Collaborative Sticky Notes & Walls
Collaborative sticky notes and walls are a great way to have classroom talk extend beyond the classroom through writing. They can be used to have students begin thinking about a topic or lesson that will be covered during the next class period, to continue classroom discussion beyond the classroom or to generate students final thoughts from a lesson.
Lino is a web-based sticky note service that allows you to create an online canvas for posting sticky notes in response to a question or topic. The sticky notes can include text, images, videos, or file attachments. Lino allows you to create a Lino account with your Gmail account, which is nice because it allows you to use the same username and password, instead of having to create one. The URL for the Lino canvas can be shared with a group of individuals or you can simply embed the board on your teacher webpage. Lino is available on the web as well as through the Apple or Google play store. Below is information about how to get started with Lino.
Padlet is an online wall that allows instant collaboration with anyone that has access to the wall. Notes can be added that contain text, images, videos, URLs, or file attachments. The notes can be added using a free form layout or a stream layout. Collaboration is instant and you can see everyone's activity without having to reload the webpage. Padlet allows you to create a Padlet account with your Gmail account, which is nice because it allows you to use the same username and password, instead of having to create one. The URL for the wall can be shared with a group of individuals or you can simply embed the board on your teacher webpage. The final wall can be captured and saved as a PDF, image or Excel file. Below is a link to information about Padlet and the features available with this tool.
Write to Learn
Click on the TED Ed lesson link below.There are several wonderful 2.0 tools that can be used in the classroom to allow your student to practice the write to learn strategy. Below are a few tools we find to be useful for this purpose.Interactive VideosTED Ed, Zaption, and EDPuzzle allows you to take educational video content from sites such as YouTube, Vimeo, PBS, Edutopia, etc. and create interactive videos with embedded questions for students to answer. Questions can be multiple choice and open ended.
Penzu is a great site that allows students to create their own online journal. Students can reflect on their learning by using this tool. After creating a journal entry, they can save, print, or email the entry to others. Once they have shared it, others can add comments to the entry. This is a great way to provide them with feedback on their thinking process. Remember though, that writing to learn is low-stakes writing, which means that there is no worry of receiving a grade. It can lead up to medium or high stakes writing. Also, as a teacher, you can create a Penzu classroom, which can help you manage your students' journals. However, that features requires a yearly payment. This site requires students to create an account. There is a special process for students under 13 to ensure they have permission to create the account.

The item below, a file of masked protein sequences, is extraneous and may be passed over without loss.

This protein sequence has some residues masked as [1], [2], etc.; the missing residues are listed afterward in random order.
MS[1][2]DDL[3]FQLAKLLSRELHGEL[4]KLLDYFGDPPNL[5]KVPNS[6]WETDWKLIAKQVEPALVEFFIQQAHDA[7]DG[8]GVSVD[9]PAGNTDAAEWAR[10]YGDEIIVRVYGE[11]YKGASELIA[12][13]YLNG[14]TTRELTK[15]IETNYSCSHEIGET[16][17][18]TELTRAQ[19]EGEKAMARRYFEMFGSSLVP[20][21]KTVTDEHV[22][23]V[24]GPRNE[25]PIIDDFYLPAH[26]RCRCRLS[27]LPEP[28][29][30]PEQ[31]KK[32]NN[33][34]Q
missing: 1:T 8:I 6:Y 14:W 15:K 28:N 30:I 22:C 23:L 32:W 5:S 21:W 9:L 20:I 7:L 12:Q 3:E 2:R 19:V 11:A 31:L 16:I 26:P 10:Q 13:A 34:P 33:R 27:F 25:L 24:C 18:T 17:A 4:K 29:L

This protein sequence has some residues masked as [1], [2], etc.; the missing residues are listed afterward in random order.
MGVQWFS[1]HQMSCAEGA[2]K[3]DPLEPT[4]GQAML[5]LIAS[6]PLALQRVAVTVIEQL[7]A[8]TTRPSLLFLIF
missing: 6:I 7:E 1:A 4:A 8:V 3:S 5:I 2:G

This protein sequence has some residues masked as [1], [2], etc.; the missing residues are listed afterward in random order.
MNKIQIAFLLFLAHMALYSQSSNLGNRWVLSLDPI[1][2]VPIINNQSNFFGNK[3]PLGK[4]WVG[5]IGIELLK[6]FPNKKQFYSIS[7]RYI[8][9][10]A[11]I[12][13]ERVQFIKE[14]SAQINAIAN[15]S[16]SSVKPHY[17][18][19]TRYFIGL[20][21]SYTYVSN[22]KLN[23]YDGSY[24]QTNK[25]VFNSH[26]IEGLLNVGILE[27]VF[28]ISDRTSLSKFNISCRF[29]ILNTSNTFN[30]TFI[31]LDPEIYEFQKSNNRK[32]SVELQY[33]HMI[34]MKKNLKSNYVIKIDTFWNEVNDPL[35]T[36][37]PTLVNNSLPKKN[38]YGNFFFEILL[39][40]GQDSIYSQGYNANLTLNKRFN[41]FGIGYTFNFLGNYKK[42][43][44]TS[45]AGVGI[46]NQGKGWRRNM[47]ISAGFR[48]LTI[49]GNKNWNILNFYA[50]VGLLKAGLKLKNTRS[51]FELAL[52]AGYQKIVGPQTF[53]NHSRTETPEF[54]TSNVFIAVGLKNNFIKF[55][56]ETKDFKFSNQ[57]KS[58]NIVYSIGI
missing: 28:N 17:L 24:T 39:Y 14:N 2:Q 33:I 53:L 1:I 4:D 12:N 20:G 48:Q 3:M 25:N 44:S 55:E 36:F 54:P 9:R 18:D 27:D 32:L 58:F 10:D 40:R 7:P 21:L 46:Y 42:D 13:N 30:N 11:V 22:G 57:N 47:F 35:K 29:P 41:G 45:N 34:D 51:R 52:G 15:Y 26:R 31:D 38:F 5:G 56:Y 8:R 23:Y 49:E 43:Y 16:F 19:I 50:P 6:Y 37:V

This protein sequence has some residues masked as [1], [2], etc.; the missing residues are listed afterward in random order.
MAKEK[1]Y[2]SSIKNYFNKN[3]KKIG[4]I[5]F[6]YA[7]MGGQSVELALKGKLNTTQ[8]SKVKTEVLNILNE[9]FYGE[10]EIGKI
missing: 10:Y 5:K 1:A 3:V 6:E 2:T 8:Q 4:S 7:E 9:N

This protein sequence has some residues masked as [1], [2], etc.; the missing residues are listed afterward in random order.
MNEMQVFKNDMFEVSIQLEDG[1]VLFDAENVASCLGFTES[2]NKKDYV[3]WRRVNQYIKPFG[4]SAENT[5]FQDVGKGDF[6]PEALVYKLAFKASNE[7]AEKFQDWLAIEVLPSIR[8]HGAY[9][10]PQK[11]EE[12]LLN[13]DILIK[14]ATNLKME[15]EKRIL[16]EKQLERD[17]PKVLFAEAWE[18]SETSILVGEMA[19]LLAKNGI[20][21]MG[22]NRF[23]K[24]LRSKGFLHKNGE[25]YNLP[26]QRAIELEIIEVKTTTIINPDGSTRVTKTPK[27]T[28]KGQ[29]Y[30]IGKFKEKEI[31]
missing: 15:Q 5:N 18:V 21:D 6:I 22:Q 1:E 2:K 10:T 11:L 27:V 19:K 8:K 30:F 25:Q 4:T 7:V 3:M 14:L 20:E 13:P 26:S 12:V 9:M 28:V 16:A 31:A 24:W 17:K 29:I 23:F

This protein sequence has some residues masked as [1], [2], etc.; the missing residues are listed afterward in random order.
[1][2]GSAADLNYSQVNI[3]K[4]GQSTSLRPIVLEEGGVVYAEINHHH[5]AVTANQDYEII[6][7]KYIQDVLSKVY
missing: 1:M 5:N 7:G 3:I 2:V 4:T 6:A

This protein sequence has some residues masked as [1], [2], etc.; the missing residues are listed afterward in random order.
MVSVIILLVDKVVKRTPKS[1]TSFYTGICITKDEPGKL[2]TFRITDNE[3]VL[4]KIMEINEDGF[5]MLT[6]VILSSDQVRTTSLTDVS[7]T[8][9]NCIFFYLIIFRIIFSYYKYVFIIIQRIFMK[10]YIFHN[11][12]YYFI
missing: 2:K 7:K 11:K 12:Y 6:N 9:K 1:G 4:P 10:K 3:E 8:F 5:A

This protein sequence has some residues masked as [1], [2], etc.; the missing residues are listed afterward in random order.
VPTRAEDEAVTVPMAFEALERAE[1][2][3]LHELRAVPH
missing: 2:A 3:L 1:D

Penzu Tutorial Video
Storybird is a great website that allows students to create stories to accompany beautiful artwork. The site curates artwork from illustrators and animators around the world, which can be used to inspire students to write. Along with developing their ideas and furthering their understanding, write to learn also allows students to practice their writing fluency and writing conventions. Storybird is a perfect tool for this. Teachers can create a classroom for up to 35 students for free. By having a classroom, students are able to easily share and you can provide real time feedback. Students do not need an email account for this site. Below is a Storybird example that is a simple guide to Storybird.
QuestioningQuestioning is a strategy that can be implemented with any subject area. The strategy challenges teachers and students to use good questions as a way to open conversations and further intellectual inquiry. Watch the video below on structuring learning using essential questions. Teachers can introduce a unit or lesson by asking engaging questions. While you watch the video, think about how you begin your lessons or unit of study.Student Response Systems for QuestioningStudent response systems are a great way to assess students or engage them in questioning at the beginning and end of a lesson or unit or during instructions. Students can interact with these systems on a computer, tablet, or smartphone.Kahoot! is a classroom response system which creates an engaging learning space, through a game-based digital pedagogy. Teachers can create and play quizzes, discussions or even surveys using any device with a web browser (tablet, laptop, smartphone). Teachers can create free accounts and create their own Kahoots or view those created by others. Below is tutorial information on Kahoot!.Plickers is a simple tool that lets teachers collect real-time formative assessment data without the need for student devices. It can be used for quick checks for understanding or to give all student the chance to participate and engage in learning without feeling self-conscious.Socrative is a smart response system that empowers teacher to engage their classrooms through a series of educational exercises and games via smartphones, laptops, and tablets. Socrative allows teachers to create a free account. Students access the teachers questions, exercises, and games via a passcode created by the teacher. Below is an instructional video and resources for getting started with Socrative.
Recommended Websites & Blogs